Jacksonville churches model kingdom-minded partnership

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JACKSONVILLE–This Kingdom story is about two Jacksonville churches–The District Church, a seven-year-old growing congregation of young families, with no permanent meeting location; and Lake Shore Baptist Church, a 77-year-old aging congregation with expansive buildings in need of new life.

On Sunday, Oct. 18, the two churches launched a Kingdom partnership between the two diverse congregations to jointly share Lake Shore’s buildings and facilities, setting an example of good stewardship of God’s resources.

Boyd Bettis, pastor, The District Church
Boyd Bettis, pastor, The District Church

Since The District Church’s launch in 2013 “we have been looking for a building,” said church planter and lead pastor Boyd Bettis.  For the first two years the church met in an office building, and for then for the next five years rented space in a local high school in the city’s Riverside neighborhood, southwest of downtown Jacksonville.

As the church began planning to resume public worship after the COVID quarantine, church leaders learned the school had doubled their rental price. Now, District members were a congregation in need of a place to call home.

Hearing of their predicament, Bob Bumgarner, lead missional strategist of the Jacksonville Baptist Association, initiated a discussion with Paul Steinbach, pastor of Lake Shore Church, a historic church known for ministering to the diverse community in its changing neighborhood.

“Bob called and we discussed the possibility of The District Church coming and using our facilities,” said Steinbach.  Lake Shore is located about three miles from the high school where The District Church had been meeting.

In August, the two pastors and leaders from their churches met with Bumgarner.

“My heart was stirred, I felt like maybe this is something God wants us to do to help The District find a place to meet. We have the facilities, why not let them use it?” said the Lake Shore pastor.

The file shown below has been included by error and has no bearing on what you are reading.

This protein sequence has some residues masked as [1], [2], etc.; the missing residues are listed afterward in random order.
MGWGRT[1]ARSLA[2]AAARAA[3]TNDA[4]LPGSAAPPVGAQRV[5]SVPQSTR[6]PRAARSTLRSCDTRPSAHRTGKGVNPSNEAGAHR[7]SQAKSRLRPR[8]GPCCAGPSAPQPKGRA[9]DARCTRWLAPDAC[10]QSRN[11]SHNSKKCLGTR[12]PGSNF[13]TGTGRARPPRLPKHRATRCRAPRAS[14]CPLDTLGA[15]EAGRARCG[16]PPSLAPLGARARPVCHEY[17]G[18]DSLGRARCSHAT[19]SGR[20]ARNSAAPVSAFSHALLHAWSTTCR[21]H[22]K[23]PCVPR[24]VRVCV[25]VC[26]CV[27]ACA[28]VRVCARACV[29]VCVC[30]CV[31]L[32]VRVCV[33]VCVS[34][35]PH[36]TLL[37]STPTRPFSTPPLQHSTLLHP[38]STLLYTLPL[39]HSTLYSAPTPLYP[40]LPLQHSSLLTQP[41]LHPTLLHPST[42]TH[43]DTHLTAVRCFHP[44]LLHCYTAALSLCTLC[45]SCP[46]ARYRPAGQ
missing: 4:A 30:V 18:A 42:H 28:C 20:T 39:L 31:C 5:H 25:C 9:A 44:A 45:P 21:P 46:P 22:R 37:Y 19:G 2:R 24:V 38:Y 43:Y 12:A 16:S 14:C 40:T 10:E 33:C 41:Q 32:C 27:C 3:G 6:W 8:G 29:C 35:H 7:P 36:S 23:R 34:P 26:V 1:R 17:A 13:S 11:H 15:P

Paul Steinbach, pastor, Lake Shore BC
Paul Steinbach, pastor, Lake Shore BC

During that meeting Bettis shared they not only needed a place to worship but also had a desire to reach older adults. To Lake Shore leaders, that “sounds like a match made in heaven,” to the congregation of predominantly composed of older members, and The District Church, mostly younger families.

Over the course of several meetings, Bumgarner helped guide the conversation that led to establishing a cooperating partnership between the two churches.

Craig Culbreth, catalyst for Florida Baptist Convention’s east region, helped secure a grant to upgrade the landscaping of the Lake Shore property, remodel part of the children’s area and lay new carpet that would make the facilities more attractive to the young families with children.

The District Church members “came in and worked hard making our facilities look much better,” said Steinbach.

The partnership was launched last month with The District Church worshipping at 9:30 a.m., while simultaneously providing children’s Sunday School classes, nursery through grade 5 for both congregations; and Lake Shore holding their worship celebration at 11 a.m.

“Lake Shore has been really good with the changes – they are great at hosting and accommodating us, pretty kingdom-minded,” shared Bettis.

“When we thank their members,” he continued, “many have responded how excited they are to have us share their building, and that they’re so happy to see children again.  One lady said that she had been praying for 10 years that they would see their building full of kids again. She believes The District Church is the answer to that prayer.”

The kingdom-minded Lake Shore Church also shares their facilities with a Russian/Ukrainian congregation.

According to Steinbach, the partnership with The District Church has been a “very positive work in progress.”

“You may not think it can work, it can, but you have to work at the transition; it takes much prayer, some compromises, working together,” said Steinbach.  “Also, it takes humility on both sides.”

“Don’t limit God,” he added. “If He presents something like this, go with it, see what happens, let God have free reign.”

In the coming year, the two churches intend to sponsor joint community outreach ministries, which began with a Trunk or Treat event in October. They have planned a combined worship night in November.

“You can’t win this world by yourself, not just one church in your area,” observed Steinbach, “you must have partnerships with others. If you let God work, together you can make an impact. I wasn’t expecting another church to come and share our facilities and reach younger folks. God decided this is what He wants, that’s pretty cool.”

Bettis noted, “We need more kingdom-minded partnerships.  We have churches that are dying or buildings sitting empty –sacrificially built by saints before us. We need to think about what’s best for the kingdom and have conversations about allowing growing, thriving congregations to rent those buildings, partner together, or merge.  It’s a matter of stewardship.”

Steinbach believes that being kingdom-minded starts with the pastor. “He’s the leader that must set the tone.  If you don’t want to work with other churches, it’s not going to happen, it must start with the pastor.”

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